How you treat hyperglycaemia will depend on what type of diabetes you have, and how you have been advised to manage your blood glucose levels.
If you have diabetes, you should have a diabetic care team (a team of specialists who help monitor and treat your condition). They should explain what to do if you develop hyperglycaemia.
You may be advised to:
You should visit your doctor if you experience the symptoms of hyperglycaemia because you may have undiagnosed diabetes. Your doctor will test your blood glucose levels and discuss the results with you. If you have diabetes, you will be given advice about how to manage the condition.
You should seek medical attention urgently if you start to experience any of the following symptoms:
If you have type 1 diabetes, in order to prevent hyperglycaemia from occurring, you will need to control your blood glucose levels by maintaining the right combination of diet and insulin injections (or tablets). Your doctor will be able to provide you with information and advice about how you can do this.
It is important not to miss or alter your dose of insulin and to maintain your fluid and food intake. It is also important that you test your blood glucose levels regularly. Your doctor will advise you when, and how often, you should test your glucose levels. If you have uncontrolled type 2 diabetes, or if it is difficult to control, you will be carefully monitored by the healthcare professionals who are looking after you.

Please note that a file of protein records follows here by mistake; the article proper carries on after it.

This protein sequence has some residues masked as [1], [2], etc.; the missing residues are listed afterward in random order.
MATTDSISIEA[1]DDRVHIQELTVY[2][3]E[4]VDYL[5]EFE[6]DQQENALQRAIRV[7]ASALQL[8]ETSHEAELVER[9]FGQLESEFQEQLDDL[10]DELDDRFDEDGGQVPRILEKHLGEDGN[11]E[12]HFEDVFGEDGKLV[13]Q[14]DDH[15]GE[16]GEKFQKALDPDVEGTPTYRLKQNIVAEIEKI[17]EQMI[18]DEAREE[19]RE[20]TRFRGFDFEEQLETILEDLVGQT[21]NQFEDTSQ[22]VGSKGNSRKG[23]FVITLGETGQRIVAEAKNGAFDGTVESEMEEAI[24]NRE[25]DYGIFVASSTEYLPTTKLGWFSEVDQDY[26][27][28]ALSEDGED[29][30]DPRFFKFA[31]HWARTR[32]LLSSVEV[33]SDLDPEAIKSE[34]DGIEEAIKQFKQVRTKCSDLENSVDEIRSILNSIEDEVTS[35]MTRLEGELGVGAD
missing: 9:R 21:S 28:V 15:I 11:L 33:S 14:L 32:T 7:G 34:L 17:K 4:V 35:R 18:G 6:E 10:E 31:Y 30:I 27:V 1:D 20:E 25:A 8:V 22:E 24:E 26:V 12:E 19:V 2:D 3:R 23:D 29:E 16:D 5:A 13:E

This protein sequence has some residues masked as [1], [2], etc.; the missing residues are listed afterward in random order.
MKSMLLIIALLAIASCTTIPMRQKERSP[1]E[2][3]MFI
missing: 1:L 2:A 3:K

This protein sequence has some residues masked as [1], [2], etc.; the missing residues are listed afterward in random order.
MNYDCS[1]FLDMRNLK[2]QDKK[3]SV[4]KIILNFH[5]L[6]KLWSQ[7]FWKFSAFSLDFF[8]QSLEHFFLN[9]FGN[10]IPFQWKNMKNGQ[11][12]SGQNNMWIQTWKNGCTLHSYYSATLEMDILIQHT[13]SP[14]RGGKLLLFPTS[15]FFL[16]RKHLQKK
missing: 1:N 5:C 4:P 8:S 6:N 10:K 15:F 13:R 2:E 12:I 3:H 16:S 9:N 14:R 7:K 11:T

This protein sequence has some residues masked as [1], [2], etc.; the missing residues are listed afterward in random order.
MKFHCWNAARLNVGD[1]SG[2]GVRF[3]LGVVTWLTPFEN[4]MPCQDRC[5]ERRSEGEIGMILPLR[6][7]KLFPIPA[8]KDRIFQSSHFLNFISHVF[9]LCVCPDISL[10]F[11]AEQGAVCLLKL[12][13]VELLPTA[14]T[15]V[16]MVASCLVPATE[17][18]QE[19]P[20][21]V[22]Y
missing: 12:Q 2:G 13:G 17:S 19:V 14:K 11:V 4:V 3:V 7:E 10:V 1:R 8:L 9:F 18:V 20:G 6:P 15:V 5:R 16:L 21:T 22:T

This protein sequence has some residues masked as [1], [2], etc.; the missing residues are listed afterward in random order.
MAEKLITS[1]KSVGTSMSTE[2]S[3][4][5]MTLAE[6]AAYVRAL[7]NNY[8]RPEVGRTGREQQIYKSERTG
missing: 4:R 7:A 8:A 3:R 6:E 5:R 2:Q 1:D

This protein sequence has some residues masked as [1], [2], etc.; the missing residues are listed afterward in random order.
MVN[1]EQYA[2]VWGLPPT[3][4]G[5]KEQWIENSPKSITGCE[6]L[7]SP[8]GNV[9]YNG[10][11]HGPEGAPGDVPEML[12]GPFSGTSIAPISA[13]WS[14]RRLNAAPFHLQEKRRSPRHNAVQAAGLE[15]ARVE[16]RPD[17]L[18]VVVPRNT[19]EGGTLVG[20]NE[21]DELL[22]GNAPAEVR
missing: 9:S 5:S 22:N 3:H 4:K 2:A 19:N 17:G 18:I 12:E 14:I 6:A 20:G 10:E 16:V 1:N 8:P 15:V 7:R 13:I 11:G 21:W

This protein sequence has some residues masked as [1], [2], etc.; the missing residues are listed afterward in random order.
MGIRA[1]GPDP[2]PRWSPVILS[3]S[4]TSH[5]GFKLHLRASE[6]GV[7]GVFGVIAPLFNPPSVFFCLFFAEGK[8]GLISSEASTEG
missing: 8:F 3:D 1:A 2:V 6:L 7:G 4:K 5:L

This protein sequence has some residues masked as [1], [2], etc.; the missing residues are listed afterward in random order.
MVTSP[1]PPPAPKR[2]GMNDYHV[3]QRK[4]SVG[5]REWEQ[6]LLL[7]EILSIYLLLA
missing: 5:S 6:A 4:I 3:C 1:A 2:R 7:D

If left untreated, hyperglycaemia can lead to complications such as diabetic ketoacidosis or long-term damage to blood vessels, nerves and organs.
Diabetic ketoacidosis is when a lack of insulin means that cells cannot take glucose from the blood to use as energy. Instead, the cells start to break down fats to use as energy.
This causes ketosis (the build up of ketones in the blood) and acidosis (increased blood acidity). Ketones are chemicals that are produced by the body.
The symptoms of ketoacidosis include:
If you experience any of these symptoms, seek urgent medical attention. If left untreated, ketoacidosis can lead to coma (a sleep-like state when someone is unconscious for a long period of time) and death.
If you have diabetic ketoacidosis, you will need to receive urgent hospital treatment. In hospital, you may be given:
In the long-term, hyperglycaemia can increase the likelihood of complications developing as a result of diabetes. This is because high levels of glucose in the blood can damage blood vessels, nerves and organs. If your blood glucose level is not well controlled, you may be more at risk of developing:
Important: Our website provides useful information but is not a substitute for medical advice. You should always seek the advice of your doctor when making decisions about your health.